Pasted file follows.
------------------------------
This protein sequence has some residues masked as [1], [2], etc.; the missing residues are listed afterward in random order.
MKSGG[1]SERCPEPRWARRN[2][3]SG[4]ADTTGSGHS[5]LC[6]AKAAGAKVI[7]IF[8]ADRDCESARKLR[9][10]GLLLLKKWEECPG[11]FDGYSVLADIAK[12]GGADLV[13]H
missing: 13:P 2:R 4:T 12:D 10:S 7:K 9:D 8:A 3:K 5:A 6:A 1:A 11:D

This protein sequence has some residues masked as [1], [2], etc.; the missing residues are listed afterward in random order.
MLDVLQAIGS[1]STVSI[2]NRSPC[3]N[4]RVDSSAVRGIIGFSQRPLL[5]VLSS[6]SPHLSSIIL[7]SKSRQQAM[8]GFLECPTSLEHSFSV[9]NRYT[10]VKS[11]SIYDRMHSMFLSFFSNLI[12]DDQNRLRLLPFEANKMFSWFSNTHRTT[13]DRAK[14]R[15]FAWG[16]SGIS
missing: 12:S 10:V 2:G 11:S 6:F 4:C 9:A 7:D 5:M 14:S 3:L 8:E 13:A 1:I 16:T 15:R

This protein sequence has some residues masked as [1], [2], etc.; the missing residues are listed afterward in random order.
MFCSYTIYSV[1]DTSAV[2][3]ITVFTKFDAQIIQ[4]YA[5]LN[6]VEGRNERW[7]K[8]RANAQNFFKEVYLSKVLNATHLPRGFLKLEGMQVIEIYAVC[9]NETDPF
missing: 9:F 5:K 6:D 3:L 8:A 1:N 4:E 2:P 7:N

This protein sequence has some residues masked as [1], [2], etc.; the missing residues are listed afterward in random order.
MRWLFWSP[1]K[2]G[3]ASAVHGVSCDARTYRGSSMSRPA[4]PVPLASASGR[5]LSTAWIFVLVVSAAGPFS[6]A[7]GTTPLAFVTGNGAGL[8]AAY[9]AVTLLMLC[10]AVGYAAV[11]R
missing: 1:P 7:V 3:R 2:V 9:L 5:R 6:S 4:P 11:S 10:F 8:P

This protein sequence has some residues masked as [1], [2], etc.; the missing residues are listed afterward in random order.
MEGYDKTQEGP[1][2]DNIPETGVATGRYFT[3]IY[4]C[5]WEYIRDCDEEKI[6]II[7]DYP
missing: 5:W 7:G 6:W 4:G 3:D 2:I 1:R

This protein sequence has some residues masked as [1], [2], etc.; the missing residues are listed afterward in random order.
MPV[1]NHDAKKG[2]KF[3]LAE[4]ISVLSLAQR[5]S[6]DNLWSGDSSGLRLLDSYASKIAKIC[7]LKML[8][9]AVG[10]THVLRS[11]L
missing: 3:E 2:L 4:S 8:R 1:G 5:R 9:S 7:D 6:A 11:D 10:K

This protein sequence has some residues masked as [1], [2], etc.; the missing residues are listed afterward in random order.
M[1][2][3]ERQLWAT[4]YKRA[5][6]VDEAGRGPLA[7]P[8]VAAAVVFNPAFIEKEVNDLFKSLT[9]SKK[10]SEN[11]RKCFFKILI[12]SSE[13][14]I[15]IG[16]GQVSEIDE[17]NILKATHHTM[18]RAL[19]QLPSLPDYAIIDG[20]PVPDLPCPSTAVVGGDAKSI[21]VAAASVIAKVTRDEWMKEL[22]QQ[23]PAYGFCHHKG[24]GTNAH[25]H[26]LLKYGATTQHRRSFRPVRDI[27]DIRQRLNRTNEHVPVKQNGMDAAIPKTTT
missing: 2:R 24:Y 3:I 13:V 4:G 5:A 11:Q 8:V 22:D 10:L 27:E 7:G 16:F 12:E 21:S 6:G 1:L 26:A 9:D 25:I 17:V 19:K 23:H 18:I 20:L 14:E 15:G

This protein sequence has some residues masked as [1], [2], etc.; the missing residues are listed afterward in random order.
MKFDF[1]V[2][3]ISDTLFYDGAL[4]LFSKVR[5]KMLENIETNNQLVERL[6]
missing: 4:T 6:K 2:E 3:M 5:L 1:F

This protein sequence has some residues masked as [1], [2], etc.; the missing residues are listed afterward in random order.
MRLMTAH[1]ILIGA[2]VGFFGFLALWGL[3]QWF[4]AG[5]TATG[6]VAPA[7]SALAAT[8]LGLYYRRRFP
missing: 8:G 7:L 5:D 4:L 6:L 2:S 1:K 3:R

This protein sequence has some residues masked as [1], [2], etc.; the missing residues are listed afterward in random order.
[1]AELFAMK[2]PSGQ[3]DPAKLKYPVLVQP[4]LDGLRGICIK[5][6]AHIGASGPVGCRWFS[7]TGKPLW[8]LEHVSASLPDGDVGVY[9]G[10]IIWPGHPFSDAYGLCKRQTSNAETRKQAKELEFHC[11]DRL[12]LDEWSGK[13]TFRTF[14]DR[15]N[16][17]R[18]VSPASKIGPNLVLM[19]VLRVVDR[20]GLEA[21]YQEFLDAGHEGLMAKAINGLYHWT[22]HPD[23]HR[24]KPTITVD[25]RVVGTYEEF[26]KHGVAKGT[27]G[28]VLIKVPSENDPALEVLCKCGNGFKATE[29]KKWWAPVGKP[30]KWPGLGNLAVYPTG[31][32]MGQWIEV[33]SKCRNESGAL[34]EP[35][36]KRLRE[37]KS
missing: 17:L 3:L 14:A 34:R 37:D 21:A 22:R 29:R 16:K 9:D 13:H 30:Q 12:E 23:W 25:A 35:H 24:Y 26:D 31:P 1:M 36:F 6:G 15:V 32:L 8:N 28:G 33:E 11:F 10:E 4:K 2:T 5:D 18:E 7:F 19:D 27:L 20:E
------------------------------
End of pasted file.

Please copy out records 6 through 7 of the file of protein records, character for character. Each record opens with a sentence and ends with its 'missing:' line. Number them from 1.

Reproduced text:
This protein sequence has some residues masked as [1], [2], etc.; the missing residues are listed afterward in random order.
MPV[1]NHDAKKG[2]KF[3]LAE[4]ISVLSLAQR[5]S[6]DNLWSGDSSGLRLLDSYASKIAKIC[7]LKML[8][9]AVG[10]THVLRS[11]L
missing: 3:E 2:L 4:S 8:R 1:G 5:R 9:S 7:D 6:A 11:D 10:K

This protein sequence has some residues masked as [1], [2], etc.; the missing residues are listed afterward in random order.
M[1][2][3]ERQLWAT[4]YKRA[5][6]VDEAGRGPLA[7]P[8]VAAAVVFNPAFIEKEVNDLFKSLT[9]SKK[10]SEN[11]RKCFFKILI[12]SSE[13][14]I[15]IG[16]GQVSEIDE[17]NILKATHHTM[18]RAL[19]QLPSLPDYAIIDG[20]PVPDLPCPSTAVVGGDAKSI[21]VAAASVIAKVTRDEWMKEL[22]QQ[23]PAYGFCHHKG[24]GTNAH[25]H[26]LLKYGATTQHRRSFRPVRDI[27]DIRQRLNRTNEHVPVKQNGMDAAIPKTTT
missing: 2:R 24:Y 3:I 13:V 4:G 5:A 11:Q 8:V 22:D 10:L 27:E 7:G 16:F 12:E 21:S 6:G 1:L 26:A 9:D 25:I 17:V 19:K 23:H 18:I 20:L 14:E 15:G